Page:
classy-daddy-3.gifSo, with all the bluff and fluff about qualifications, it is all back to the basics otherwise we could have had the most educated and or professionally qualified person as the president of the Zambian Enterprise by now. 

Lastly, any such person wanting to make the grade can only be successful if they realized the importance of working within a system and that’s this week’s memo from us at the Zambian Chronicle … thanks a trillion. 

Brainwave R Mumba, Sr.

CEO & President – Zambian Chronicle

Copyrights © 2007 Zambian Chronicle. All rights reserved. Zambian Chronicle content may not be stored except for personal, non-commercial use. Republication and redissemination of Zambian Chronicle content is expressly prohibited without the prior written consent of Zambian Chronicle. Zambian Chronicle shall not be liable for any errors, omissions, interruptions or delays in connection with the Zambian Chronicle content or from any damages arising therefrom.

Zambian Chronicle is a wholly owned subsidiary of Microplus Holdings International, Inc.

Copyrights © 2007 Microplus Holdings Int., Inc.  

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The Zambian Enterprise came out close to near bottom of the Global Competitive Index for the period 2007 – 2008. In this year’s report to be released on October 31, 2007, Zambia is ranked 117 out of the 128 countries evaluated for the period.  

The World Economic Forum, which compiles the report, is an independent international organization committed to improving the state of the world by engaging leaders in partnerships to shape global, regional and industry agendas. 

The Report will include The Global Competitiveness Index featuring the 12 pillars of competitiveness, The Business Competitiveness Index, detailed country profiles and data tables covering more than 100 social and economic indicators.  

The rankings are drawn from a combination of publicly available hard data and the results of the Executive Opinion Survey, a comprehensive annual survey conducted by the World Economic Forum together with its network of Partner Institutes (leading research institutes and business organizations) in the countries covered by the Report. 

This year, over 11,000 business leaders were polled in a record 131 economies worldwide. We wonder whether Zambia sent any of our business and or political leaders to this forum to represent our enterprise and make sure we were adequately represented.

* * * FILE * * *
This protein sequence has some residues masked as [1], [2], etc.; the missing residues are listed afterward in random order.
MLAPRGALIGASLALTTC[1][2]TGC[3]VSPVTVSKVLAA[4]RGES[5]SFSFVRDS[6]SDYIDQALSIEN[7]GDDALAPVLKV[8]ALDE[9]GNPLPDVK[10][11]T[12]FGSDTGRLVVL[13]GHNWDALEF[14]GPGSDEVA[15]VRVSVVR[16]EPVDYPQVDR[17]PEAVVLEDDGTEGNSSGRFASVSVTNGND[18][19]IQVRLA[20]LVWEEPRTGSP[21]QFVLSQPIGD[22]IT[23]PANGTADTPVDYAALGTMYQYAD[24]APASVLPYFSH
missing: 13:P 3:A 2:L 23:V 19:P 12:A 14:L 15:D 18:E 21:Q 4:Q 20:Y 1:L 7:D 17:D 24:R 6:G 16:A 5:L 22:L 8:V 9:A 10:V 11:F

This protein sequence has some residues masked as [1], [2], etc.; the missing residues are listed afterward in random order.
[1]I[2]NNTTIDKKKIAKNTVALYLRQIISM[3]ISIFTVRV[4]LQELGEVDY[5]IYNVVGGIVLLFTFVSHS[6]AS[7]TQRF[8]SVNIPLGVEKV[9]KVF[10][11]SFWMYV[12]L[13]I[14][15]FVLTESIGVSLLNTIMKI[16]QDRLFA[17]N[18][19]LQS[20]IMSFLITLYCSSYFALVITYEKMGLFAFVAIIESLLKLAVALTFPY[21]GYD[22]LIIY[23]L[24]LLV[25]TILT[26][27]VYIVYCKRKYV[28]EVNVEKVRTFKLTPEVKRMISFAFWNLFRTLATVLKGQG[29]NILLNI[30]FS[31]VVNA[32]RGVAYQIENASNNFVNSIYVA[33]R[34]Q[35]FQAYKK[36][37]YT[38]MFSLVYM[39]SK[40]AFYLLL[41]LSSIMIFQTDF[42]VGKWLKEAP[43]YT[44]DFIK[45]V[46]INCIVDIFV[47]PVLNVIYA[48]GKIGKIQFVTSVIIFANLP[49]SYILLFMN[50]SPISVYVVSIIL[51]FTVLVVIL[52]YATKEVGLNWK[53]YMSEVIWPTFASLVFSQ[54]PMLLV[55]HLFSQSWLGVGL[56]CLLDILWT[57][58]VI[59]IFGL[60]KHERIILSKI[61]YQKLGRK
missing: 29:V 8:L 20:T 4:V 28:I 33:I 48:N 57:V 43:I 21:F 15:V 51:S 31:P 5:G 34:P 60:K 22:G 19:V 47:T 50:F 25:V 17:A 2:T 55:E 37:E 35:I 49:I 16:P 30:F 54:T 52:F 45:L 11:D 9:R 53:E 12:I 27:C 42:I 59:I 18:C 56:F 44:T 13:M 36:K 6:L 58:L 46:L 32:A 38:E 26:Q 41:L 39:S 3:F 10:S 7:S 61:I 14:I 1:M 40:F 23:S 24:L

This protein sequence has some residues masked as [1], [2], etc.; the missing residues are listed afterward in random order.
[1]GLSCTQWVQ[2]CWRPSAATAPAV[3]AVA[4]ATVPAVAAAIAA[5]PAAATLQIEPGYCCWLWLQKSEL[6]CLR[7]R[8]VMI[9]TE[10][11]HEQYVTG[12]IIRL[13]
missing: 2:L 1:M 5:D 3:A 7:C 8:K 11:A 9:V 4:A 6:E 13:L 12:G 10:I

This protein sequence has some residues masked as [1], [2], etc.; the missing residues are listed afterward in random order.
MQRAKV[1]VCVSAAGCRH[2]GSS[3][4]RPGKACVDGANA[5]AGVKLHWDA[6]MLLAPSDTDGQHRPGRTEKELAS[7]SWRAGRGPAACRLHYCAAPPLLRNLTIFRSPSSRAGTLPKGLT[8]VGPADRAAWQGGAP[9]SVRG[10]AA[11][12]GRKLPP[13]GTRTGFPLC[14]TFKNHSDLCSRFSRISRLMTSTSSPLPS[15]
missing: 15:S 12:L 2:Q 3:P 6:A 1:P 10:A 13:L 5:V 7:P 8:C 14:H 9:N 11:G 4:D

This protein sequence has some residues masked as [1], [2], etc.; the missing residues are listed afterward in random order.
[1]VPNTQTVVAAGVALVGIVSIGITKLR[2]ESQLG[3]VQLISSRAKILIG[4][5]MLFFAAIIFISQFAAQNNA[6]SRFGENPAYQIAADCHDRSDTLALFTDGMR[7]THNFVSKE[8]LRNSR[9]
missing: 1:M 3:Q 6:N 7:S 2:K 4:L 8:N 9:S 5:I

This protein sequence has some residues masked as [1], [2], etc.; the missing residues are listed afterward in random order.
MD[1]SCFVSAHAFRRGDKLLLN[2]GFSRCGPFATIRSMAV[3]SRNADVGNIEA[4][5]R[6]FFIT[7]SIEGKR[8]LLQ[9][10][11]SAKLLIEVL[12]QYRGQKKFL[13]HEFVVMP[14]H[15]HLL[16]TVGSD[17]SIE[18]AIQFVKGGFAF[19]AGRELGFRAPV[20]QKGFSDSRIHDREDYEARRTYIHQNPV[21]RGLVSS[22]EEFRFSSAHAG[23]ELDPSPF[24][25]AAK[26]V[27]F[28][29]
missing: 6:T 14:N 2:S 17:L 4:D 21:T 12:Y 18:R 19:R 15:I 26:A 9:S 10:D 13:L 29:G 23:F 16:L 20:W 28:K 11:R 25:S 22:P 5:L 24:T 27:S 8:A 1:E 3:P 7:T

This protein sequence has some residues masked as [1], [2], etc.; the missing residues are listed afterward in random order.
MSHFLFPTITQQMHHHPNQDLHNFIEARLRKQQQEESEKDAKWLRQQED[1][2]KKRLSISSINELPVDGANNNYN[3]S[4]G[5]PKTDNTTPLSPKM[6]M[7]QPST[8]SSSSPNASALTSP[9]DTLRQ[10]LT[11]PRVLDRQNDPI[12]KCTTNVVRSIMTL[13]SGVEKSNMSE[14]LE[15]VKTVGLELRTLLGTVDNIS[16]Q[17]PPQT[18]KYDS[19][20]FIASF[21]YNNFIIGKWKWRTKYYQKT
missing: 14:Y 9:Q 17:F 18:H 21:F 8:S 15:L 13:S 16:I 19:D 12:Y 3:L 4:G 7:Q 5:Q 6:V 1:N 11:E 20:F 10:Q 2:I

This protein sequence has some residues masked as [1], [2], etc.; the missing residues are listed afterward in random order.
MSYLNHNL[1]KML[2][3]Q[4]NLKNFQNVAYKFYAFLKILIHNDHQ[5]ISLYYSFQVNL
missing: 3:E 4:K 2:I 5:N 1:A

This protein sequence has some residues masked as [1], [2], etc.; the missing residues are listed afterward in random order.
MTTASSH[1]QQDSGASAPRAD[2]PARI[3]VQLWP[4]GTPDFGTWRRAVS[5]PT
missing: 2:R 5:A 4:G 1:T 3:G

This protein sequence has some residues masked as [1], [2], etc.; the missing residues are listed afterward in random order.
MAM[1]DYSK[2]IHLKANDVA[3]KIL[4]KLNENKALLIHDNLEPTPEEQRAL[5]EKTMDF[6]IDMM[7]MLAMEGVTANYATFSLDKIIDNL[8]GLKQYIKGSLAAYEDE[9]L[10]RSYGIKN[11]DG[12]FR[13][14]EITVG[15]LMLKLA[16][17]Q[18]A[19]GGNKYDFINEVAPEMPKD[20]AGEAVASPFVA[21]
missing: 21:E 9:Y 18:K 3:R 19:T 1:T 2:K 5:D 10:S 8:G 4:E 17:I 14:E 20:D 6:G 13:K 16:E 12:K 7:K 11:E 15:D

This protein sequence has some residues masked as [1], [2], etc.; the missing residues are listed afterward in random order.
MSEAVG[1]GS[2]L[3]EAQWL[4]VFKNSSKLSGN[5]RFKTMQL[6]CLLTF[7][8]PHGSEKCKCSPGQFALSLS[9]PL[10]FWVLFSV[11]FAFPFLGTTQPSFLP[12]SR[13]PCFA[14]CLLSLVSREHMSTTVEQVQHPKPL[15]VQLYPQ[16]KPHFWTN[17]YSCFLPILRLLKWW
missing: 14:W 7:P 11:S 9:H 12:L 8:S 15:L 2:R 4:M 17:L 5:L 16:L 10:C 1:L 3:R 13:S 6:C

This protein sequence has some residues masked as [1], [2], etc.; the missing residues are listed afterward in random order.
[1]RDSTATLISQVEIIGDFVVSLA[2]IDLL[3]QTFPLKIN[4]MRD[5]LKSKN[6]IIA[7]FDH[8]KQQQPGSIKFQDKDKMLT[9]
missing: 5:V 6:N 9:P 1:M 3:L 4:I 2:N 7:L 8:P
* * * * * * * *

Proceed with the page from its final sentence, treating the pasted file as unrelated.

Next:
That aside, human inclination tends to dispel such a poor overall performance by stating that Zambia needed to be given a fair stake in the matter considering all the purported strides since made on the economic front. Well, for Africa alone for instance, Zambia does not even appear in the top 10 most competitive countries for crying out aloud.

  Rankings For Africa – 2007

Growth Competitiveness Index

*** Zambia Not Even In Top 10 ***

Rank
1
2
3
4
5
6
7
8
9
10
Country
Tunisia
South Africa
Mauritius
Egypt
Morocco
Libya
Algeria
Botswana
Namibia
Kenya
Score
4.72
4.42
4.22
4.09
4.02
4.00
3.98
3.83
3.76
3.61

It is worth mentioning here that our own analyses at the Zambian Chronicle have always been in line with the World Economic Forum’s assessments. We have been in the forefront on advising our Zambian Franchise that we have a great deal of competition around us. 

In Zambia we tend to over-dramatize issues; beating ourselves on the chest if you like. We beat our own drums without taking into account other externalities that really matter. It is this kind of myopic prescience that usually leaves us hanging when actual results are brought to bear. 

You cannot set your own standards as a country and want the world the judge you by those when the entire globe uses a different set of scenarios, such as ISO 9001.

For instance, around the world, productivity is a real measure of competitiveness and competitiveness leads to prosperity. As Jennifer Blanke, Senior Economist at the World Economic Forum explains in the video below, there are institutions, factors and policies that are required to be in place for a nation to be competitive. For the period under review, twelve pillars were used and only nine could relate to the Zambian Enterprise. To make matters worse, those that could relate painted a very sad picture in terms of scores.